Some people are uncomfortable with the concept of donating breast milk, via a milk bank, but for premature and very sick babies it can be a godsend.
For 10 years, the lives of hundreds of sick and premature babies have been sustained and saved by the work of the Irvinestown Human Milk Bank. An incredible network of hundreds of mums north and south donate their milk, which is picked up everywhere from the steps of courthouses by lactation nurses or delivered in crates by the donors’ husbands.
According to the Irish Independent, Irish couples are turning to a clinic in America to have the girl or boy that they’ve always dreamed of.
For Irish women desperate to bear sons, the scientific evidence is clear: eat lots of bananas, have sex standing up, and try to consume a bowl of cereal every morning.
New statistics show that record numbers of women in their 40s are having babies. Over the last 20 years, the number of fortysomething women giving birth in England and Wales has almost trebled. Experts put this down to several factors: we are postponing childbearing because of our careers, our men don’t want to commit, or we are having a “prolonged adolescence” in our 30s and simply don’t get around to it.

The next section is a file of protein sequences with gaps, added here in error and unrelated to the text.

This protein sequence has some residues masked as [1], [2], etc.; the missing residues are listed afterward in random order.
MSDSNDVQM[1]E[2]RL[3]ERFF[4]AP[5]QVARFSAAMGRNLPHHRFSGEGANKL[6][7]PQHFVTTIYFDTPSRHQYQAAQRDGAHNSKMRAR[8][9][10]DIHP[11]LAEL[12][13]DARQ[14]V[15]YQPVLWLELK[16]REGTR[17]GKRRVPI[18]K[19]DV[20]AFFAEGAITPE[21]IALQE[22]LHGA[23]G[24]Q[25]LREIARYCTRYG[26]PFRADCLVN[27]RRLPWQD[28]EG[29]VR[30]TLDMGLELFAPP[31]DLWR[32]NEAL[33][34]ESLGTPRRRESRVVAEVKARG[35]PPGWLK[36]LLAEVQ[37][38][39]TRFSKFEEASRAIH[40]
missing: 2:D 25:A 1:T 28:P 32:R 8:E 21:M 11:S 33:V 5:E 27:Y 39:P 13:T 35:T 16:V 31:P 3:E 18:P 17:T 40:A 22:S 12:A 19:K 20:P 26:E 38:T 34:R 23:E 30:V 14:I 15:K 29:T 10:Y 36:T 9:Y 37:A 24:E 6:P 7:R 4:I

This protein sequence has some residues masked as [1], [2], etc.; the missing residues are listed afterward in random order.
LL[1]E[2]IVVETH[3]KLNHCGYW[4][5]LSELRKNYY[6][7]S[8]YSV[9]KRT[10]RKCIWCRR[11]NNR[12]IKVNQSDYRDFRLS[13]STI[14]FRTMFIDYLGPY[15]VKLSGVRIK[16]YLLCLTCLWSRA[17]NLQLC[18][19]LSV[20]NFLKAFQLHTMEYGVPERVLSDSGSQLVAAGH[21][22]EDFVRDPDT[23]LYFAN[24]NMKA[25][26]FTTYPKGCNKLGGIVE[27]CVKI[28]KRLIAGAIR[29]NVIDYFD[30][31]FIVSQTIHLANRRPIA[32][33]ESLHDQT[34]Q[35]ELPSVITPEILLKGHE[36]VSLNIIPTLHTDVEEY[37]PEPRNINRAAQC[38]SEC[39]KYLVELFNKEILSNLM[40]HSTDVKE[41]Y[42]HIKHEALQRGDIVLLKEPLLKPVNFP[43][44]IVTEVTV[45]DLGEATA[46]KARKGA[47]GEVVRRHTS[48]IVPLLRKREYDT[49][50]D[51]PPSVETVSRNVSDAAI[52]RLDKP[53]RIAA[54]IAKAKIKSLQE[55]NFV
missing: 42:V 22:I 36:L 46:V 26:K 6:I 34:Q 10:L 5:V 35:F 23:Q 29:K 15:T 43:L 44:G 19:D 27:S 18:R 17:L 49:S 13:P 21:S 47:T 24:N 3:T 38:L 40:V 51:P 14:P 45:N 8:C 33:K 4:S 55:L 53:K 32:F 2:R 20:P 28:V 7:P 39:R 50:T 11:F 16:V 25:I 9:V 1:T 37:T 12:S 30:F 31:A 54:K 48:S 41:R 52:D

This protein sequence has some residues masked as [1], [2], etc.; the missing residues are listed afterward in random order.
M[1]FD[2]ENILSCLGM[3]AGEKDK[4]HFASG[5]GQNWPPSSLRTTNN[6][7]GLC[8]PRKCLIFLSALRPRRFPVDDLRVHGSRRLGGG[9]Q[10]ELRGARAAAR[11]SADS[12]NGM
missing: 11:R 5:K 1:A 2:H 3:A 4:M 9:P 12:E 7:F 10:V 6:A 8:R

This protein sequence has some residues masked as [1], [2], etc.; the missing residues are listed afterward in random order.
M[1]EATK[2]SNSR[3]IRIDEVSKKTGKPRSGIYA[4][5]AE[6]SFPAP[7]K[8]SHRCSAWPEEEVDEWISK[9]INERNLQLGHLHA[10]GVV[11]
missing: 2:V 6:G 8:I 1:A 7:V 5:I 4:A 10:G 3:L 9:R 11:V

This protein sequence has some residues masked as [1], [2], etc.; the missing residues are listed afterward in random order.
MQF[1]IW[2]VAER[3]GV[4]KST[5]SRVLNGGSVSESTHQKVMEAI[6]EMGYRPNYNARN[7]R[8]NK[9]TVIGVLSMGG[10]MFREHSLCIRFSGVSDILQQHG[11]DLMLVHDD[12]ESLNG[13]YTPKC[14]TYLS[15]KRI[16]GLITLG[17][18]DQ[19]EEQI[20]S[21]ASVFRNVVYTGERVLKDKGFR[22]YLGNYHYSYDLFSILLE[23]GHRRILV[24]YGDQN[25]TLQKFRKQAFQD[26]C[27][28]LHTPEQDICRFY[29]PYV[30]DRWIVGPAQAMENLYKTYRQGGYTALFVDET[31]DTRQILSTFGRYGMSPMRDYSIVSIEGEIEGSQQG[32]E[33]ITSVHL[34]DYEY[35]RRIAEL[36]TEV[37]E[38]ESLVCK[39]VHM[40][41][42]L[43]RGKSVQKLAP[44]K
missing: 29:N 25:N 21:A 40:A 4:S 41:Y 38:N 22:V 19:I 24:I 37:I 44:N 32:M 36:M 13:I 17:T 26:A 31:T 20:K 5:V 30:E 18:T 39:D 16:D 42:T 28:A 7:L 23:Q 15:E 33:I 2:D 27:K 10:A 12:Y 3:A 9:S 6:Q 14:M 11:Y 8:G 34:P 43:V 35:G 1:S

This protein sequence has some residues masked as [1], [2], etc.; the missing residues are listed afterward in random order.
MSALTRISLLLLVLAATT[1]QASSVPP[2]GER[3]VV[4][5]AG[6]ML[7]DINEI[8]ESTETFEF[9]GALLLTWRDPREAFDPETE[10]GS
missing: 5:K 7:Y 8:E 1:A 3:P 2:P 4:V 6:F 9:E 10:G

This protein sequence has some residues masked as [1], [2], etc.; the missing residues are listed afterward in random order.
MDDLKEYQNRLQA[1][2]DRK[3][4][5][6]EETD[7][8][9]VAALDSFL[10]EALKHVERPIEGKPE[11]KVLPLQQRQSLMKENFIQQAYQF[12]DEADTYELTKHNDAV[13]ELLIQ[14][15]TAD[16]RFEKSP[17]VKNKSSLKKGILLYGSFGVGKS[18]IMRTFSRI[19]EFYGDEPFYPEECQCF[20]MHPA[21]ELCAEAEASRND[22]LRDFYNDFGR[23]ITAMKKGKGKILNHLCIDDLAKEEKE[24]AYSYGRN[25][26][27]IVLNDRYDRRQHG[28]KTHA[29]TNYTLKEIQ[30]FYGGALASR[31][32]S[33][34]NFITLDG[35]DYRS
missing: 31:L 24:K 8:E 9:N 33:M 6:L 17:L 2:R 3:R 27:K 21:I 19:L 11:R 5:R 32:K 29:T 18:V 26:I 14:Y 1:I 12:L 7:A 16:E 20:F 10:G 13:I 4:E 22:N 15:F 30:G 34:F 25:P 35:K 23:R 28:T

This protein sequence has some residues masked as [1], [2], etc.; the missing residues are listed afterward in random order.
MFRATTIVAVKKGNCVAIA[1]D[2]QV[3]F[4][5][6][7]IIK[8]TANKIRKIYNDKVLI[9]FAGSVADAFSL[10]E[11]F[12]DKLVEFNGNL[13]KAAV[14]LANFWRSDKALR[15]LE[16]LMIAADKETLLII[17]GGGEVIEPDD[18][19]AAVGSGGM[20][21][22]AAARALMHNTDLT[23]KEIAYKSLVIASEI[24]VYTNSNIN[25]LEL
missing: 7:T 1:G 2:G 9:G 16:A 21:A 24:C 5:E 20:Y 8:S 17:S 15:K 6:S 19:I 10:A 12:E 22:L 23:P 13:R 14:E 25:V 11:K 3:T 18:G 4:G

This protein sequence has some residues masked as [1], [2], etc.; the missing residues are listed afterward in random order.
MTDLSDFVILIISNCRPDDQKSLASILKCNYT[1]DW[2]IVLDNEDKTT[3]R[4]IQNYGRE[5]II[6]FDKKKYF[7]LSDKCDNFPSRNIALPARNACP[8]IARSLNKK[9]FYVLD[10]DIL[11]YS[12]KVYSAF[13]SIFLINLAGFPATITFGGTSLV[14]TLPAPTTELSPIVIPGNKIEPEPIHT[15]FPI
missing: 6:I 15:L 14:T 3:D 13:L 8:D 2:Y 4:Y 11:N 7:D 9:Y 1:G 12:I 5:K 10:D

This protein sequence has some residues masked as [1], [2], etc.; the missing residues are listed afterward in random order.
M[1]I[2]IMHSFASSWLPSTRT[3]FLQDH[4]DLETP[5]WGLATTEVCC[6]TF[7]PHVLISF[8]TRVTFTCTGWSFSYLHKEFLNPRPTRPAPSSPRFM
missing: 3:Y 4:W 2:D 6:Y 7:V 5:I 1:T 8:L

Many men suffer from post-natal depression that can be just as debilitating as it is for women, doctors have found.
New research published in the ‘Journal of the American Medical Association’ suggested that around one in 10 new fathers developed the condition. Symptoms were most common in the first six months after a baby was born.
Men were more likely to have the ‘baby blues’ if their wife or girlfriend did too.
Eumom’s Mothers’ Panel is a new way for moms to provide assistance to other mothers in the online community. By offering your thoughts, personal experiences and stories, you will be helping other moms in similar circumstances.
The panel will also give Eumom the opportunity to represent mothers’ views accurately to brands, the media, community leaders, local politicians, schools and other women.
A new survey, printed in today’s Irish Times, shows that Irish women want more options and more input into how they give birth, writes SHEILA WAYMAN
WOMEN’S UNHAPPINESS at the lack of choice in the type of maternity care offered in Ireland is clearly signalled in a recent survey of mothers who have given birth here over the past five years.